Sylvie, did you have something?
QUESTION: Yes. Change of subject? It's about Palestinians. Apparently the national dialogue is -- seems to be moving. Abbas is going to Gaza today to meet with Haniyeh. Do you think -- do you have any comment on that? Do you have -- did you see some --
MR. CASEY: I've seen a number of reports on this and -- but I understand that there are still a number of things that are under discussion. Look, I don't think it'll be a surprise to you to know that we still have the same basic position with regard to the Palestinian Authority. We look forward to working with a Palestinian Authority government that governs responsibly and that's interested in making progress towards peace. And that means as a basic principle that that government needs to accept the measures outlined by the Quartet, the Quartet principles that we've discussed before. We certainly welcome President Abbas' efforts to create a government that reflects those principles, but I think for the moment we just have to wait and see what happens.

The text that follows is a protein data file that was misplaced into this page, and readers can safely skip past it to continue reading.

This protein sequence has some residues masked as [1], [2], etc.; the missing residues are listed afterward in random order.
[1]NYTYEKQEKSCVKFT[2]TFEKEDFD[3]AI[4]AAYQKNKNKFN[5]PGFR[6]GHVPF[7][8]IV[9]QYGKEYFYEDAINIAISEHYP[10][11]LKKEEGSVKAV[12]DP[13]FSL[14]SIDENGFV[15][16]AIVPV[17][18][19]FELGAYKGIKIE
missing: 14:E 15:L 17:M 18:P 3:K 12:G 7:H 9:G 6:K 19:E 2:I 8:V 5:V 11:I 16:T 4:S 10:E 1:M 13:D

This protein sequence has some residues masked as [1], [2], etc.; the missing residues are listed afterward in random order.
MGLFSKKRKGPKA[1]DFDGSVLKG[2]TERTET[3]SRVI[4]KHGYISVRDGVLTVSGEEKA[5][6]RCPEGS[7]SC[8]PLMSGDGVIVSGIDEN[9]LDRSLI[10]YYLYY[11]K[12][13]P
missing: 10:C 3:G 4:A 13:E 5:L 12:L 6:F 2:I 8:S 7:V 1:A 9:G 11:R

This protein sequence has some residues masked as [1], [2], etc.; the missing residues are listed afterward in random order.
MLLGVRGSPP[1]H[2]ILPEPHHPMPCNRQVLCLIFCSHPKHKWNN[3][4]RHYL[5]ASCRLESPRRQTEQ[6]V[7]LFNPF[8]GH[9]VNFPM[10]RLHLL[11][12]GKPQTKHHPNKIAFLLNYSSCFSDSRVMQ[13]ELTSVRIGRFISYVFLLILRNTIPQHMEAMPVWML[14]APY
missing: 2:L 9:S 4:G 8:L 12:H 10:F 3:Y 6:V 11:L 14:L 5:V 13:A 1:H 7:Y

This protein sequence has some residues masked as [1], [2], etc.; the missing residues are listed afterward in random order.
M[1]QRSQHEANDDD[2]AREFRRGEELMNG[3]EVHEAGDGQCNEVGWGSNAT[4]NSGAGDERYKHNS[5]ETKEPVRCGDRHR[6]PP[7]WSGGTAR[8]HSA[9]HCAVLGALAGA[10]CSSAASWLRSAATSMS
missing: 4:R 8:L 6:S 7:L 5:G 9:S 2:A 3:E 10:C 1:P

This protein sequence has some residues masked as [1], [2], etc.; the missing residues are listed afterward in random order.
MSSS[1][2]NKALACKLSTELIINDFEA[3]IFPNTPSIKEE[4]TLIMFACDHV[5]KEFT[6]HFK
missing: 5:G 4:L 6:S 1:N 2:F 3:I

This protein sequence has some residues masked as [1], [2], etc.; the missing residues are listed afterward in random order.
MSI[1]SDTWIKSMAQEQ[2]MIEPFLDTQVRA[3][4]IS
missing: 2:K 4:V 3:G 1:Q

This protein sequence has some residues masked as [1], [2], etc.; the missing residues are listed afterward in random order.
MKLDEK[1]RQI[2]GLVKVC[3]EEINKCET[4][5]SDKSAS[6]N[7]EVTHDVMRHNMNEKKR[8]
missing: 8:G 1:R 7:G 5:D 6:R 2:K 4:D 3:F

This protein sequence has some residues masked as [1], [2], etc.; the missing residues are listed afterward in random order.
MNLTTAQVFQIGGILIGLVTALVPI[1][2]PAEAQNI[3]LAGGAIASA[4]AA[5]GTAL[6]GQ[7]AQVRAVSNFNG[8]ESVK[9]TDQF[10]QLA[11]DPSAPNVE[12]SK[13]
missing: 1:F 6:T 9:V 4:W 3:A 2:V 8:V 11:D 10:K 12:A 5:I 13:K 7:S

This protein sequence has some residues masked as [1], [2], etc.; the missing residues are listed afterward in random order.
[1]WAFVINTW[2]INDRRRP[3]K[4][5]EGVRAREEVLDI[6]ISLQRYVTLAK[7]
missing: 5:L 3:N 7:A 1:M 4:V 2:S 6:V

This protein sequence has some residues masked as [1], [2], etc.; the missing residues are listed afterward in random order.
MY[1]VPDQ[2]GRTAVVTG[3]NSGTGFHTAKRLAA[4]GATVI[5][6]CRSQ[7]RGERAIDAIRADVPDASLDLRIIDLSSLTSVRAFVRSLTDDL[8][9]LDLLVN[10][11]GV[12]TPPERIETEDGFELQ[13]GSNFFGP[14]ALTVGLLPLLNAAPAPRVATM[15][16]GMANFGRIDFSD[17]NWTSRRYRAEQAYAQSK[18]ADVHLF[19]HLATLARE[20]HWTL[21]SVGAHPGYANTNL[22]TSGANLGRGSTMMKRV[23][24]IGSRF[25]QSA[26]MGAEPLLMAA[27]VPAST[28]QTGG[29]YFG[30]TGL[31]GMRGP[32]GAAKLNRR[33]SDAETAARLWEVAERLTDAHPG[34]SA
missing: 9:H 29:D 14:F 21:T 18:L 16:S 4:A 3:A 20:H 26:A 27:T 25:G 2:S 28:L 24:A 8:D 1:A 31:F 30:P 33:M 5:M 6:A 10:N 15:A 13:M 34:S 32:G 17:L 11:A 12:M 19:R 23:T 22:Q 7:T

QUESTION: Apparently the future government would be led by an independent minister, Jemal al Khodari, who is also close to Hamas. Would it be acceptable to U.S.?
MR. CASEY: I think before we start speculating about individuals and things, let's see what actually comes out of these talks, whether there is in fact a new government and what the positions of that government are. Again, what we're looking for, as you know, is a government that as a starting point accepts the Quartet principles.
Same thing, Nicholas, or different subject?
MR. CASEY: George, same thing or different subject? All right, Nicholas, we'll go to you.
QUESTION: For those of us who weren't upstairs this morning, can you tell us, if you know, how the first meeting of the Advisory Committee on Democracy Promotion went and what is actually -- why did the Secretary set that up and what does she hope to achieve?